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Banks' QDII funds suffer overseas losses
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Affected by the depressed overseas market amid the US sub-prime mortgage crisis, domestic wealth management products under the qualified domestic institutional investor (QDII) scheme have suffered heavy losses.

Statistics on Thursday's Shanghai Securities News show that as of July 17, 90 percent of QDII funds launched by commercial banks have broken their one-yuan face value.

According to the paper, among 190 bank QDII products available in the market, only 20 received positive returns since establishment, while 170 funds went beneath face value.

Five out of 37 QDII funds from Chinese banks gained. But the number of funds with more than 20 percent of loss reached 17. The situation is no better for foreign lenders, as the net worth of 138 out of 153 funds from foreign banks were below one yuan.

QDII is an investment scheme through which domestic institutional investors authorized by the government can invest in the overseas capital markets under the nation's foreign exchange control system. The first batch of QDII funds were launched in September 2007.

Despite the overall weak performance of banks' QDII funds, some still reaped notable gains thanks to their unique investment focus. For instance, a fund from Agricultural Bank of China that targeted overseas farm produce markets increased a surprising 23.89 percent in annual profit. The returns were 96 percentage points higher than the poorest QDII product performance.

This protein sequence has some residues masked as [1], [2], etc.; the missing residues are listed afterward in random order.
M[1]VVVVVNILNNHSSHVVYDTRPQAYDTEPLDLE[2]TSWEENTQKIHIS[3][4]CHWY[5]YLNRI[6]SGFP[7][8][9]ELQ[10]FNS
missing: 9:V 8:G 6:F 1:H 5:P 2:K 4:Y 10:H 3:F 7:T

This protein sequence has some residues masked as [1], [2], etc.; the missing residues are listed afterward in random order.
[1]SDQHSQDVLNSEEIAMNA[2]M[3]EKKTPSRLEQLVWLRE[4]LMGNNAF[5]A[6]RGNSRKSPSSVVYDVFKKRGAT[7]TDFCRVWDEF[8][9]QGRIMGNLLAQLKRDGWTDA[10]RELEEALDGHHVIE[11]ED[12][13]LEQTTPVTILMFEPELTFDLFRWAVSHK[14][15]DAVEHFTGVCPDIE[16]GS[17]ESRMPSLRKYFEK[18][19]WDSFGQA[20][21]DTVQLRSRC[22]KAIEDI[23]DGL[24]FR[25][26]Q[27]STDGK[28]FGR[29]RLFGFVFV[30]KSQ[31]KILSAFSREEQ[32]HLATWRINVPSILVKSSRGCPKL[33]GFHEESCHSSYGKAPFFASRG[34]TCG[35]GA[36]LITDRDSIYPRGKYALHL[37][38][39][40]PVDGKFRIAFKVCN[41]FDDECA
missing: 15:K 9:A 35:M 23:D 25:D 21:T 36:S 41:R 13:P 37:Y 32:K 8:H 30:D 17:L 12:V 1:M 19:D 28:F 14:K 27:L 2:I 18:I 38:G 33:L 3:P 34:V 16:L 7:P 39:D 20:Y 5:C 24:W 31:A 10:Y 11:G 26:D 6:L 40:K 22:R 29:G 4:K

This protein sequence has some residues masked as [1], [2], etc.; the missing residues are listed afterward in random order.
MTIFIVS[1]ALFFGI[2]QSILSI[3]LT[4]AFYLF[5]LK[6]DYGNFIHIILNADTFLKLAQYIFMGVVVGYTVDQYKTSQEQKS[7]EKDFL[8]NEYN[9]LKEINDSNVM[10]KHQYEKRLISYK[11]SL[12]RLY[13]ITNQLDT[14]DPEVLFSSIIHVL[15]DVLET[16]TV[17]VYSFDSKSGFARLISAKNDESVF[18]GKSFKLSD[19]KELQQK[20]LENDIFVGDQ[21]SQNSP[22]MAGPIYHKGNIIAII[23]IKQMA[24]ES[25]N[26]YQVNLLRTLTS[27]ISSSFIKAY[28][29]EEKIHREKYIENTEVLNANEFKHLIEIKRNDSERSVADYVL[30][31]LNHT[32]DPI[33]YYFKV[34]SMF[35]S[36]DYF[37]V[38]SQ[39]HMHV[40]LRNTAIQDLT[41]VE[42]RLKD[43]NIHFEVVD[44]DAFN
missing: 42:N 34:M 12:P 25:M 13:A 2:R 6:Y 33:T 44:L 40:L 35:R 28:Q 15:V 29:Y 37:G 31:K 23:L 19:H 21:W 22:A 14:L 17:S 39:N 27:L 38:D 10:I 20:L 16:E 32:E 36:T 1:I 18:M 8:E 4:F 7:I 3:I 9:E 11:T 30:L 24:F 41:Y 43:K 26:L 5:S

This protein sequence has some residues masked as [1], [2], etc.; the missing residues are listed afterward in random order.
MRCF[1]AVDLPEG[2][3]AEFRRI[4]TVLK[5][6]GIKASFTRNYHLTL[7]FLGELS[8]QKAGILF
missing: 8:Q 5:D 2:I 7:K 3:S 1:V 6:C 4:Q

In contrast with the bearish world stock markets, commodity futures soared in the past year. Agricultural products like corn and soybean in the Chicago Board of Trade (CBOT), the world's largest derivatives trading venue, doubled their futures prices amid yield uncertainty, weakening dollar and speculation during the past months.

Analysts noted that investment targets have become the crucial factor in QDII funds' achievement. Meanwhile, investment timing also matters. Generally speaking, recently operating funds performed better than old ones, which have suffered the darkest days of overseas stock markets.

According to the paper's statistics, two QDII products that were operational for less than three months posted an annualized profit margin of 31.68 percent. In contrast, those running for three to six months lost 8.84 percent in annualized measure. Yet for 159 funds that launched six to one year ago, their average grade list was a poorer -29.92 percent.

(Chinadaily.com.cn July 25, 2008)

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